Easy, Transportable Needle Storage
I know I’ve seen the question of “how should I store my (especially circular and double pointed) knitting needles?” asked dozens of times. It’s also a question I’ve asked myself, and have tried a few different methods. This is my newest one, and I’m feeling pretty good about it so far. It’s pretty cheap, easy to transport, and totally re-sortable. All it requires is duct tape, plastic bags, and a binder.
My mom has hers in one of those over-the-door shoe organizers. I think that’s such a great idea, but as someone who’s in a much more transitional period of life, I wanted one that could move with me. My previous method was a roll-up with eyelets I knit. I liked it, but it would be difficult to reorganize, didn’t really accommodate my circulars well, and could be easily outgrown.
Thus, I started thinking I could buy a bunch of pencil pouches and putting my needles in them in a binder. But when I looked into it, pencil pouches are not as cheap as I’d hoped. I was thinking of getting 20, and they were going to cost at least a couple dollars per each one. But then my mom suggested hole punching ziploc bags instead, and I thought that was a great idea! So here’s how I put together this needle storage, which I imagine works great for double pointed needles, circular needles, and crochet needles, among other things.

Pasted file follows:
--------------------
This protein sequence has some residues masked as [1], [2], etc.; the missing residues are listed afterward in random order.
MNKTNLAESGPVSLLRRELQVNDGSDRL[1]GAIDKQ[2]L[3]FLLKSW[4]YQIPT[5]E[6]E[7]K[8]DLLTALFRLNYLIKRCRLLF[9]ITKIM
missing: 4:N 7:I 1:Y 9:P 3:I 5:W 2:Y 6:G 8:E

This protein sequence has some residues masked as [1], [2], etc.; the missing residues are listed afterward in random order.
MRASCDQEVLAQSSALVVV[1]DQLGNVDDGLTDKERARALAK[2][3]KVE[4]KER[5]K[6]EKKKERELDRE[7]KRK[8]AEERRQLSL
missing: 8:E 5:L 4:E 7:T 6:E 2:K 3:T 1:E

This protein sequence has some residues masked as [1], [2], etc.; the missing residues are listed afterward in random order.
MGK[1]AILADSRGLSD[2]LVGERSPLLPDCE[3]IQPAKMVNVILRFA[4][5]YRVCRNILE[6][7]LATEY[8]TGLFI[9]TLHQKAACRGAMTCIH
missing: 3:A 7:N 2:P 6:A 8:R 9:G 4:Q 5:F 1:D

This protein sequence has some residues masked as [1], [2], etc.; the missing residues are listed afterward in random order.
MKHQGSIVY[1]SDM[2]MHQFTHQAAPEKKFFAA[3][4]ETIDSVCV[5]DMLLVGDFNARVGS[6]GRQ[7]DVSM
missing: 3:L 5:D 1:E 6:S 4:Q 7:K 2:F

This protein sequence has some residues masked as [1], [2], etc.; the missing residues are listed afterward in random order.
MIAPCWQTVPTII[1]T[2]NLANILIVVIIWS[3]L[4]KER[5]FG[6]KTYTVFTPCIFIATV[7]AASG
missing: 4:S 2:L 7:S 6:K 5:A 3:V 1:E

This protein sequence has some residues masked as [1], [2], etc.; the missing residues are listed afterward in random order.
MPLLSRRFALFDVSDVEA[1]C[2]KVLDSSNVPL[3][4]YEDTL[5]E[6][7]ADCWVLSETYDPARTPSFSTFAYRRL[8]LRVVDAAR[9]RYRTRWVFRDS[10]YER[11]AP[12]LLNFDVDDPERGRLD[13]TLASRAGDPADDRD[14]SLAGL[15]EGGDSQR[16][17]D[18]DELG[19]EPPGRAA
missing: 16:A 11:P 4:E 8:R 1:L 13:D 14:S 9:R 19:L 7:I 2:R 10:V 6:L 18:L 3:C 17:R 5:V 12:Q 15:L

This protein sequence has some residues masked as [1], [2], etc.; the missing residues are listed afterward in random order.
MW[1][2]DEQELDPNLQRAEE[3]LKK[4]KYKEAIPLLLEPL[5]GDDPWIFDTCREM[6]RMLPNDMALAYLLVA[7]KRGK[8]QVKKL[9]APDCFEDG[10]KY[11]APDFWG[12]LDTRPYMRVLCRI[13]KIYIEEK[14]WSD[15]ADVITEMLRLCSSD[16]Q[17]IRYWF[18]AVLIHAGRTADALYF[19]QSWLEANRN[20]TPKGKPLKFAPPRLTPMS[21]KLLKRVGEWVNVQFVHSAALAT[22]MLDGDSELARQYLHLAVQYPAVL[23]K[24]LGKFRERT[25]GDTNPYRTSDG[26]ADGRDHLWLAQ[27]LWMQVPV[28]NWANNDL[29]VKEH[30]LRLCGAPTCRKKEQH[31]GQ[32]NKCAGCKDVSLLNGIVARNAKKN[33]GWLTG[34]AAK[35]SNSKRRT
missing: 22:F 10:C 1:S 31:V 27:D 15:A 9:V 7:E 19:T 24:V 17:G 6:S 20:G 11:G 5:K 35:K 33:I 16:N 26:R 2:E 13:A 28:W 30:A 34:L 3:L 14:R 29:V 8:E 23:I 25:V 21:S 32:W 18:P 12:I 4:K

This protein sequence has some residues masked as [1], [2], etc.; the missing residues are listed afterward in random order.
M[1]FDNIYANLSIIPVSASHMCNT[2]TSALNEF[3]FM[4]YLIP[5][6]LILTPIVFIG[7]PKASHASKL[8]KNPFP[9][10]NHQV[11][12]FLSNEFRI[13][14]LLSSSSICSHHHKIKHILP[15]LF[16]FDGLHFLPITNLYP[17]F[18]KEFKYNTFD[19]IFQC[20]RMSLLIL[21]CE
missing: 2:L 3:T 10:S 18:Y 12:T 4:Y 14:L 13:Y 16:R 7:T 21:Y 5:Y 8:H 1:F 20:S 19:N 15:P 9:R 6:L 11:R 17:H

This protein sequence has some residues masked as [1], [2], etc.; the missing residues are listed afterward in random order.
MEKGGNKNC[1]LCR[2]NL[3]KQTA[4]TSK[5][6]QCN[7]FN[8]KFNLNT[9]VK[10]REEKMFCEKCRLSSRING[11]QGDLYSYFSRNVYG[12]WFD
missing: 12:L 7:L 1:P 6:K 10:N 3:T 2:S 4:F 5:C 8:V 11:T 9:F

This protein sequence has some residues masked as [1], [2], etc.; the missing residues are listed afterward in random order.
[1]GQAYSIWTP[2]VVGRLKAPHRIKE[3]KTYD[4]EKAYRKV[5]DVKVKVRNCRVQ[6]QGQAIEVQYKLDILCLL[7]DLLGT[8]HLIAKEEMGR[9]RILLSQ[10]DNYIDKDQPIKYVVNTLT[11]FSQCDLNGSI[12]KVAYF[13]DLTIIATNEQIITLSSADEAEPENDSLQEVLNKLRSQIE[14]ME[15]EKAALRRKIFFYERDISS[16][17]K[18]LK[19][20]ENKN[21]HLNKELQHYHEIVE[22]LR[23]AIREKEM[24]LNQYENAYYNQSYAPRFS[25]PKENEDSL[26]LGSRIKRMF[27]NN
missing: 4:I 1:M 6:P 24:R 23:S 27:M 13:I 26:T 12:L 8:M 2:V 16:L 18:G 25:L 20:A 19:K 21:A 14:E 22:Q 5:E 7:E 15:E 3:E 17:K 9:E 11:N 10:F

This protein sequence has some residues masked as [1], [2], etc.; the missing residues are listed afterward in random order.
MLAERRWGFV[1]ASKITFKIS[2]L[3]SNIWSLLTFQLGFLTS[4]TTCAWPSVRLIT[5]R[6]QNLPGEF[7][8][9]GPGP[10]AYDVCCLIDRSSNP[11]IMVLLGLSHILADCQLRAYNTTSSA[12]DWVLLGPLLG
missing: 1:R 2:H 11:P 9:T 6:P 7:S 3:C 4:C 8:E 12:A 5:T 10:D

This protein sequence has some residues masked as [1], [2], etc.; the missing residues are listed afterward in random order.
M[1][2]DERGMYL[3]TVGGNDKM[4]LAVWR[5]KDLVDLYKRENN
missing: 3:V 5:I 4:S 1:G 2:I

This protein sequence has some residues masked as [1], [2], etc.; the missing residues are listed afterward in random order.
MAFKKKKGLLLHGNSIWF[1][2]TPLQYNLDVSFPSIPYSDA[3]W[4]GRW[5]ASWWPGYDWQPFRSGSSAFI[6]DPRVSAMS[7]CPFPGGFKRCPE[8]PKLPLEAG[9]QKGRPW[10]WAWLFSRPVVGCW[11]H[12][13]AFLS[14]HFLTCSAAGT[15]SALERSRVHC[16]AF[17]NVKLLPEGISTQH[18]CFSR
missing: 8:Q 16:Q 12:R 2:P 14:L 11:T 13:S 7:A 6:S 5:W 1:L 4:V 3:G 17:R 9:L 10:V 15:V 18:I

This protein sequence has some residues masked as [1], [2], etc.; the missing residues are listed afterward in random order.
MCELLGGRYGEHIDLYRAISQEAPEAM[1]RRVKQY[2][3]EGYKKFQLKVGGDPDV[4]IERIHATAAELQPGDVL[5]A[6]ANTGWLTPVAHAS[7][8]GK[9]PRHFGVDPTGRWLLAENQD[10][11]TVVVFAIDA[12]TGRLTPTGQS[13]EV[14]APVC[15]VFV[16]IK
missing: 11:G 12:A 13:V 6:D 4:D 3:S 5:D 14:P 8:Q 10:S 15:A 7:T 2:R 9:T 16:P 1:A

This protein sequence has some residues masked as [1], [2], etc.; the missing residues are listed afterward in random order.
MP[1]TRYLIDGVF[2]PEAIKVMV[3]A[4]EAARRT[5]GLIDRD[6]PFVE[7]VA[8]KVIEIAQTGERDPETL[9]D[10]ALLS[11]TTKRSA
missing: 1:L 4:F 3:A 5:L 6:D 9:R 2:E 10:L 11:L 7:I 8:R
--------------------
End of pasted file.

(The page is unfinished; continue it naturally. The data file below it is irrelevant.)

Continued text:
These are the supplies I used:
A binder (I chose a fun colourful 1.5″ one with elastic ties, but any is probably fine) (if I was redoing this, though, I might choose a 2 prong one instead), duct tape (I decided on three colours, but you could certainly do this with regular cheap duct tape), plastic bags (I wanted ones with the sliders), and a 3 hole punch.
First, lay out a strip of duct tape, and lay the plastic bag on half the tape. The duct tape makes it easier to hole punch and makes the holes much stronger and less likely to rip.
Cut the tape and fold it over along the bag.
Hole punch the duct-taped edge. Since the bags I chose were only long enough for two holes, I alternated between holes on the top and holes on the bottom.
Then you can pop the bag in the binder.
Then I labelled each bag with a sharpie and put the needles in.
I decided to have one bag per size, except I did a separate bag for double pointed needles and circulars. Other than that, I just put it in order. If I get any new needles, I can make a new bag and put it in the right place.
Now I have my needles all organized, accessible, and transportable. :)